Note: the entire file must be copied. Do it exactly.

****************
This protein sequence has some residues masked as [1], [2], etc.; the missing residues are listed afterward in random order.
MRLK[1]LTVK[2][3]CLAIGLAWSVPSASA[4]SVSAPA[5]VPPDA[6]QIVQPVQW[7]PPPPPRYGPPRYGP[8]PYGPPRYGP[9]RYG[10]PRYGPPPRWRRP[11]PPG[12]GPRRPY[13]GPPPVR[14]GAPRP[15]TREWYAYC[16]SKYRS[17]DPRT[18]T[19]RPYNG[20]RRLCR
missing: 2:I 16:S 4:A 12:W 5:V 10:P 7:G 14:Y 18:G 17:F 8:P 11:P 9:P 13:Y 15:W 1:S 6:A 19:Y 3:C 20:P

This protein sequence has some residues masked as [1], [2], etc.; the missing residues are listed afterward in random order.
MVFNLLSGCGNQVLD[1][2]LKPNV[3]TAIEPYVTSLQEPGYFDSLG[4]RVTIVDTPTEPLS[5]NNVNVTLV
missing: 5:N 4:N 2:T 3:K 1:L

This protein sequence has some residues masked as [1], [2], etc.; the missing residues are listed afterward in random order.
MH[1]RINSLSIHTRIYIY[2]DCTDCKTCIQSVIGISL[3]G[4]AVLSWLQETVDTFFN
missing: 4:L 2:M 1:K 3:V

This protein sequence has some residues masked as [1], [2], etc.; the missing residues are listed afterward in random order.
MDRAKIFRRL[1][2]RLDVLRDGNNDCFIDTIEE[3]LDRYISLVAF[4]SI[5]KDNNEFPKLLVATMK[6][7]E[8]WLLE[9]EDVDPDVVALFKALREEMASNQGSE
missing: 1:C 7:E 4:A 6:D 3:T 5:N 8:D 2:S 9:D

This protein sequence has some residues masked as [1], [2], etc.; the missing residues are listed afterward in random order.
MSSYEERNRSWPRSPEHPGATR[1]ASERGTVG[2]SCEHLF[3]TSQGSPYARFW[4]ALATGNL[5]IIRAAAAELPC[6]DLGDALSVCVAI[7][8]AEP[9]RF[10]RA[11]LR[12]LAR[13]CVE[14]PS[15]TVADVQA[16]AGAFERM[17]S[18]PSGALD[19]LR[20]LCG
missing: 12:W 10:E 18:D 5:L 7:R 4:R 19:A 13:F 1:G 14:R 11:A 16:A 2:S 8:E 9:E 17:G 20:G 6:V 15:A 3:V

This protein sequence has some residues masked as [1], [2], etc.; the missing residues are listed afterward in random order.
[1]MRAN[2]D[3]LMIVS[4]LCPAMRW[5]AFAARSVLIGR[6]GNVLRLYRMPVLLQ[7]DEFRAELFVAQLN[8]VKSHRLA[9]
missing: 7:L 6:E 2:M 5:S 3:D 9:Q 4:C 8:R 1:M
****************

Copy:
This protein sequence has some residues masked as [1], [2], etc.; the missing residues are listed afterward in random order.
MRLK[1]LTVK[2][3]CLAIGLAWSVPSASA[4]SVSAPA[5]VPPDA[6]QIVQPVQW[7]PPPPPRYGPPRYGP[8]PYGPPRYGP[9]RYG[10]PRYGPPPRWRRP[11]PPG[12]GPRRPY[13]GPPPVR[14]GAPRP[15]TREWYAYC[16]SKYRS[17]DPRT[18]T[19]RPYNG[20]RRLCR
missing: 2:I 16:S 4:A 12:W 5:V 10:P 7:G 14:Y 18:G 17:F 8:P 11:P 9:P 13:Y 15:W 1:S 6:A 19:Y 3:C 20:P

This protein sequence has some residues masked as [1], [2], etc.; the missing residues are listed afterward in random order.
MVFNLLSGCGNQVLD[1][2]LKPNV[3]TAIEPYVTSLQEPGYFDSLG[4]RVTIVDTPTEPLS[5]NNVNVTLV
missing: 5:N 4:N 2:T 3:K 1:L

This protein sequence has some residues masked as [1], [2], etc.; the missing residues are listed afterward in random order.
MH[1]RINSLSIHTRIYIY[2]DCTDCKTCIQSVIGISL[3]G[4]AVLSWLQETVDTFFN
missing: 4:L 2:M 1:K 3:V

This protein sequence has some residues masked as [1], [2], etc.; the missing residues are listed afterward in random order.
MDRAKIFRRL[1][2]RLDVLRDGNNDCFIDTIEE[3]LDRYISLVAF[4]SI[5]KDNNEFPKLLVATMK[6][7]E[8]WLLE[9]EDVDPDVVALFKALREEMASNQGSE
missing: 1:C 7:E 4:A 6:D 3:T 5:N 8:D 2:S 9:D

This protein sequence has some residues masked as [1], [2], etc.; the missing residues are listed afterward in random order.
MSSYEERNRSWPRSPEHPGATR[1]ASERGTVG[2]SCEHLF[3]TSQGSPYARFW[4]ALATGNL[5]IIRAAAAELPC[6]DLGDALSVCVAI[7][8]AEP[9]RF[10]RA[11]LR[12]LAR[13]CVE[14]PS[15]TVADVQA[16]AGAFERM[17]S[18]PSGALD[19]LR[20]LCG
missing: 12:W 10:E 18:D 5:L 7:R 4:R 19:A 13:F 1:G 14:R 11:A 16:A 2:S 8:E 9:E 17:G 20:G 6:V 15:A 3:V

This protein sequence has some residues masked as [1], [2], etc.; the missing residues are listed afterward in random order.
[1]MRAN[2]D[3]LMIVS[4]LCPAMRW[5]AFAARSVLIGR[6]GNVLRLYRMPVLLQ[7]DEFRAELFVAQLN[8]VKSHRLA[9]
missing: 7:L 6:E 2:M 5:S 3:D 9:Q 4:C 8:R 1:M